The Trump administration is working on new migration rules that will allow the United States to return asylum seekers back to their home countries This makes sense since most are economic refugees and economics is not a standard for asylum. This will apply only to citizens of countries that have a bilateral agreement with the United States. That would include Honduras, Guatemala and El Salvador approved in the last several months.
Those agreements require those three countries to attempt to stop illegals from entering mexico and any that do get through and reach the border of the United States can be sent back to those countries.The agreements were put in place to stem the tide of the caravans heading north. Those caravans are willing to make the long arduous journey to the United States if it means they can enter this country but is much less appealing if it means they will only be returned when caught.
The new rules state:
“Specifically, the rule will aid the United States as it seeks to develop a regional framework with other countries to more equitably distribute the burden of processing the protection claims of the hundreds of thousands of irregular migrants who now seek to enter the United States every year and claim a fear of return. Addressing the eligibility for asylum of aliens who enter or attempt to enter the United States will better position the United States as it engages in ongoing diplomatic negotiations with Mexico and the Northern Triangle countries (El Salvador, Guatemala, and Honduras) regarding migration issues in general, and related measures employed to curtail the irregular flow of aliens into the United States,” the policy says.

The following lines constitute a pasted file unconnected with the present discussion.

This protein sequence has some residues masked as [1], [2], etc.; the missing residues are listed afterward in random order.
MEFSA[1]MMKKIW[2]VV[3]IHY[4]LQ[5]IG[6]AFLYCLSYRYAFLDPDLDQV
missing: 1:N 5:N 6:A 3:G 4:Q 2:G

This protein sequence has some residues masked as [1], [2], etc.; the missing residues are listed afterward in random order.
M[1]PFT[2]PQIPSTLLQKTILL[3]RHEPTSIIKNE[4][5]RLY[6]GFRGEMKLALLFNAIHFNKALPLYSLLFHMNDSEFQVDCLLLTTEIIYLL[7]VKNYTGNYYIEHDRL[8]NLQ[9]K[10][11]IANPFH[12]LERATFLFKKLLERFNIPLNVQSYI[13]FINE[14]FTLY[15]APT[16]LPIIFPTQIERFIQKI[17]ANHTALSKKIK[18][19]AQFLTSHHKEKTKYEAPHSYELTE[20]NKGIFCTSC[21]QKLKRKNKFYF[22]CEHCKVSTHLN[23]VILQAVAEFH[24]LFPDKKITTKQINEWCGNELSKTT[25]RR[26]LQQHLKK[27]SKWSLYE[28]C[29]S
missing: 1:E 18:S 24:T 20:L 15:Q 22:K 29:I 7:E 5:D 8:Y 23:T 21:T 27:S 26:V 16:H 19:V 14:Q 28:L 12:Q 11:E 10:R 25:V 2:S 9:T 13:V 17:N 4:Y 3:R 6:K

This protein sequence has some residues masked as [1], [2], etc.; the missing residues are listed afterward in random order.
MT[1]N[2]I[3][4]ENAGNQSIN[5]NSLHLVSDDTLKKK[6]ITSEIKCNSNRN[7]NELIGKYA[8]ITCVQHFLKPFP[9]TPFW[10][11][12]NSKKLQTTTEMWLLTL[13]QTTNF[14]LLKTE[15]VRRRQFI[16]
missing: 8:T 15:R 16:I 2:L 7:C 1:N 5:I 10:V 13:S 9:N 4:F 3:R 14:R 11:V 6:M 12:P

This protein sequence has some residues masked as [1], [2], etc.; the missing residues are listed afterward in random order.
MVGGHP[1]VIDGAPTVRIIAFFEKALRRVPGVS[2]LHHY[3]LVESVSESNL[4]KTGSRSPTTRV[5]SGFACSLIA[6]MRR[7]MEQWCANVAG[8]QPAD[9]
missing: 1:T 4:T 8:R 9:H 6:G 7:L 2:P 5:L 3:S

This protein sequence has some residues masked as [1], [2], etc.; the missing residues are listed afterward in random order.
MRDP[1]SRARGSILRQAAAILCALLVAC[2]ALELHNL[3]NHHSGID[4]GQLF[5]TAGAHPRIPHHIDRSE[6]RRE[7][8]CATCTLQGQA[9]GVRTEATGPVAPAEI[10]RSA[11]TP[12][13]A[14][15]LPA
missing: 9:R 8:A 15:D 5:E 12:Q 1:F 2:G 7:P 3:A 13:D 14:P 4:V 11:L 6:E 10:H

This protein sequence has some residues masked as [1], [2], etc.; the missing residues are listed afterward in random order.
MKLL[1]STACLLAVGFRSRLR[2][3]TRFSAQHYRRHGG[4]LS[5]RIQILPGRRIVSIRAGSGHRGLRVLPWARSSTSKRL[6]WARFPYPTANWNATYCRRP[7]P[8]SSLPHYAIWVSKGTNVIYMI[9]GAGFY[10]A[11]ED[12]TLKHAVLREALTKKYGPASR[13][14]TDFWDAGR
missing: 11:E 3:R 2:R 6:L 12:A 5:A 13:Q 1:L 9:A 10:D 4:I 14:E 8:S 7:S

Mexico gave up their asylum claims and went home, Fox News reports.
So far, the administration has returned more than 55,000 migrants to Mexico. The assessment describes the policy as an “indispensable tool in addressing the ongoing crisis at the southern border and restoring integrity to the immigration system.” It says that it has completed almost 13,000 cases as of Oct. 21.
The new assessment, significantly, cites estimates from Customs and Border Protection (CBP) that approximately 20,000 migrants are currently being sheltered in Mexico near the U.S. border as they still seek entry to the U.S. The assessment says that number, though, suggests “a significant proportion of the 55,000+ MPP returnees have chosen to abandon their claims.”